Go to Admin » Appearance » Widgets » and move Gabfire Widget: Social into that MastheadOverlay zone
The Thai public has given a massive thumbs down to the authorities after plans to ban people in the back of pick-ups were announced.
And they are shocked that the moves are not just for Songkran – they are for keeps.
But “song thaews” (passenger vehicles with two rows of seats and a cover that some refer to as baht buses) are exempt. As are some
vehicles carrying farming produce in agricultural areas.
The spokesman also reiterated that people splashing water in certain areas will not be fined.
Foreign nationals on Thaivisa have also commented in large numbers on the moves.
Yesterday influential Thai media Thai Rath posed the question in an online poll:
“Songkran this year: No sitting in the back of pick-ups – do you agree?”
By press time 25,194 had voted.
“Yes” garnered just 6,029 votes.
“No” swamped the poll with 19,165 votes – or about 76% of the public.
The story was shared right across social media.
Thai police HQ assistant chief Withaya Prayongphan appeared on Thai Rath’s Channel 32 TV show “Direct questions”.
He said that vehicles registered for passenger use with two rows of seats are not included in the ban.
But other private pick-ups are banned from carrying passengers in the back – and not just for the upcoming Songkran holidays. It will apply throughout the year now.
In addition he said that passengers will not be able to use the space behind the driver in the cab to sit in. He said this was not designed for passenger use but was for transporting goods.
If passengers are in this space that will be deemed “wrong use” according to the law.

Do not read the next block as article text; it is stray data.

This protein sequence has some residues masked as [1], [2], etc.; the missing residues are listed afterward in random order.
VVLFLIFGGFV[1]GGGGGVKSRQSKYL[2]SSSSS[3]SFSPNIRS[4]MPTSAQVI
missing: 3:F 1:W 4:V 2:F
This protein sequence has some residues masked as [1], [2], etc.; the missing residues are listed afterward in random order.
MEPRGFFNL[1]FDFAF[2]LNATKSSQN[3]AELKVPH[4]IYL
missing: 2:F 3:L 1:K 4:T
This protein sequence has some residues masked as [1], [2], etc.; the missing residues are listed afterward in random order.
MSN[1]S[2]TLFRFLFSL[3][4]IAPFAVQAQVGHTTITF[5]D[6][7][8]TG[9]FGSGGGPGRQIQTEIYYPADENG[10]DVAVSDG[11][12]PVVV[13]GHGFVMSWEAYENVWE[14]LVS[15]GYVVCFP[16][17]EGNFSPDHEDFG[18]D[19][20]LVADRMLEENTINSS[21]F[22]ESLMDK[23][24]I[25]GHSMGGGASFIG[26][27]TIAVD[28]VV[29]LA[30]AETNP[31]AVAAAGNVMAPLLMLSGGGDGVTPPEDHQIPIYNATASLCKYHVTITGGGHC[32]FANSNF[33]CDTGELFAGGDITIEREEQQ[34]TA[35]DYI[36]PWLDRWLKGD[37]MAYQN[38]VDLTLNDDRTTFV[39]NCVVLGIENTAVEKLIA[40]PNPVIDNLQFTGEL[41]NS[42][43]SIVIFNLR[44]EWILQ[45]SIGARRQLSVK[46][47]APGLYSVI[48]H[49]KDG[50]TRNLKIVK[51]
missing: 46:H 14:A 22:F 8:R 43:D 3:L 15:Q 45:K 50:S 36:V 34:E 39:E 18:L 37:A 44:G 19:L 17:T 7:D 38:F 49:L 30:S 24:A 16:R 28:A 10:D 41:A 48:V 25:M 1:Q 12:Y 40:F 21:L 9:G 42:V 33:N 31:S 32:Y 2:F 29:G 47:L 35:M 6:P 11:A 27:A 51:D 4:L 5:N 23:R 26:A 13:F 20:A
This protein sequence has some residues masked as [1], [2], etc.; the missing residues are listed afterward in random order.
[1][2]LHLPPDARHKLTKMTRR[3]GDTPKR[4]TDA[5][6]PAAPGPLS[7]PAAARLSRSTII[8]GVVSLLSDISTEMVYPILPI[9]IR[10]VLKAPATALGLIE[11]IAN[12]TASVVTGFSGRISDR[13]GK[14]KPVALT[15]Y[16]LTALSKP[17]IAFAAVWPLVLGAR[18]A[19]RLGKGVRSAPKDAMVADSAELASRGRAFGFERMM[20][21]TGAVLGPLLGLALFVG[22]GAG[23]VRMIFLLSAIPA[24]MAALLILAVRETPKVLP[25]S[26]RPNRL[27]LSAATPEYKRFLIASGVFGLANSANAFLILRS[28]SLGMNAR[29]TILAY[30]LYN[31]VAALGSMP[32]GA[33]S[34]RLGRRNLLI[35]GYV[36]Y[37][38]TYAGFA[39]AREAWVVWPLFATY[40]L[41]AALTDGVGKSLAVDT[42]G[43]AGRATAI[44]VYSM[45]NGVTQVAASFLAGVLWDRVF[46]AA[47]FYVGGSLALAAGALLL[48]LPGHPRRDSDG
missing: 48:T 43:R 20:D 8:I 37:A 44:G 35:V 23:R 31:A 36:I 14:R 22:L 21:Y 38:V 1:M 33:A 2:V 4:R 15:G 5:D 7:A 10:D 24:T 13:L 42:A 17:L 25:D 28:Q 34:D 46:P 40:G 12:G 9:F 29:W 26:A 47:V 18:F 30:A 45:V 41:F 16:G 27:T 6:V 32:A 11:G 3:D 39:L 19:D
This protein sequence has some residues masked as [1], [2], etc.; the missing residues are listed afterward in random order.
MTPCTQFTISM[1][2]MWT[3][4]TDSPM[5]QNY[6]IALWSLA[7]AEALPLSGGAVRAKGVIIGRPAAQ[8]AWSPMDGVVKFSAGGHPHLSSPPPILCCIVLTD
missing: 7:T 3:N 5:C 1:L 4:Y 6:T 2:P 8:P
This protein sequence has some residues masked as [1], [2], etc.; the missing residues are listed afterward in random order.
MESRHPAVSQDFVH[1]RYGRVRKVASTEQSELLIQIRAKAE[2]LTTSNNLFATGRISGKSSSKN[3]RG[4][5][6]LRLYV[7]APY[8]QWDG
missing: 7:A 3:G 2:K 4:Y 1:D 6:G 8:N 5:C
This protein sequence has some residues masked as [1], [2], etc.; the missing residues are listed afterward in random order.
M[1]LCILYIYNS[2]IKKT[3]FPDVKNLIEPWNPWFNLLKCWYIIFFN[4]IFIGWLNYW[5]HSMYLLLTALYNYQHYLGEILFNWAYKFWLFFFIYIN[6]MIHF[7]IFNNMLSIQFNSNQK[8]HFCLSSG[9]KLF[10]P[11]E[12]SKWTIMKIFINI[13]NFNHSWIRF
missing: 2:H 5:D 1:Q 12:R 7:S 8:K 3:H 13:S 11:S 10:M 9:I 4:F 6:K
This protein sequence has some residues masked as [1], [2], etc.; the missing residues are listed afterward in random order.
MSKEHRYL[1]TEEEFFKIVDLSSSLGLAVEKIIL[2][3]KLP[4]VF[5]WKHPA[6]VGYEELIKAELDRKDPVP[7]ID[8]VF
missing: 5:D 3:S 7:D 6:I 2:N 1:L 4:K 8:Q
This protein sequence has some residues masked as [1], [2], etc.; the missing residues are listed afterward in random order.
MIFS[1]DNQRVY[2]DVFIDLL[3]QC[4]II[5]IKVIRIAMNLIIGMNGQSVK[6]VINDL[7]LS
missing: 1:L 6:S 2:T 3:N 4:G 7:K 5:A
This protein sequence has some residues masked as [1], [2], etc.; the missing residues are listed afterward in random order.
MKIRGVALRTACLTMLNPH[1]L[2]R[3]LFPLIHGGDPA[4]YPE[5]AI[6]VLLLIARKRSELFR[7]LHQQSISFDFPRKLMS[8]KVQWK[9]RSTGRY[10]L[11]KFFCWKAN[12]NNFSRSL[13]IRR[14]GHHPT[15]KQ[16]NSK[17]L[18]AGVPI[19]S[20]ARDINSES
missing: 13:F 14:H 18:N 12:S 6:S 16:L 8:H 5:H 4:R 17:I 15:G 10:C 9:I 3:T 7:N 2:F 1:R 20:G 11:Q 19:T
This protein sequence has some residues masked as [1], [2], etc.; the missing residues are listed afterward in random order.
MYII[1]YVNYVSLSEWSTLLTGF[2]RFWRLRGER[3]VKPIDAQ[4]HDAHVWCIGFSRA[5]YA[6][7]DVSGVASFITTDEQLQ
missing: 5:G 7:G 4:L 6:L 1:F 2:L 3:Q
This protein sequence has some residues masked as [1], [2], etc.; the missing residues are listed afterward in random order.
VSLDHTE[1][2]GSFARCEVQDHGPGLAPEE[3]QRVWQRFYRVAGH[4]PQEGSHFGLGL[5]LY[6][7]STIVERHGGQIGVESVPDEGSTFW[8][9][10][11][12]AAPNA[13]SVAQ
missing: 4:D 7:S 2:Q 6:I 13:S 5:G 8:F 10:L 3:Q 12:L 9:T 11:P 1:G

He stressed that the ban will be relaxed in slow moving areas that are clearly marked as places where Thais will engage in water splashing activities at Songkran.
And he said that the fines will not apply to pick-ups transporting agricultural produce in rural areas. Workers will be able to sit in the back in these cases.
Meanwhile Thai Rath prepared a video entitled:
“Concerned for us or after our money?” as Thais everywhere hit out at what many see as government control over an accepted part of the Thai way of life – and possibly just another way for the police to extract money in more fines.
Foreigners commenting on Thaivisa also questioned whether the police could really enforce such a ban.
Some asked how people at Songkran were expected to get to and from the areas where they might play water fights.
Poster “davehowden” said: “Thais not allowed to sit in the back of a pick-up? You might as well stop my mother-in-law from picking her nose”.
But responding to a timely “Midweek Rant” published by Thaivisa referring to a “Songkran Smokescreen”, “pattayadgw” said: “I see that FINALLY they are making riding in the back of pick-ups illegal…..NOT BEFORE TIME!!”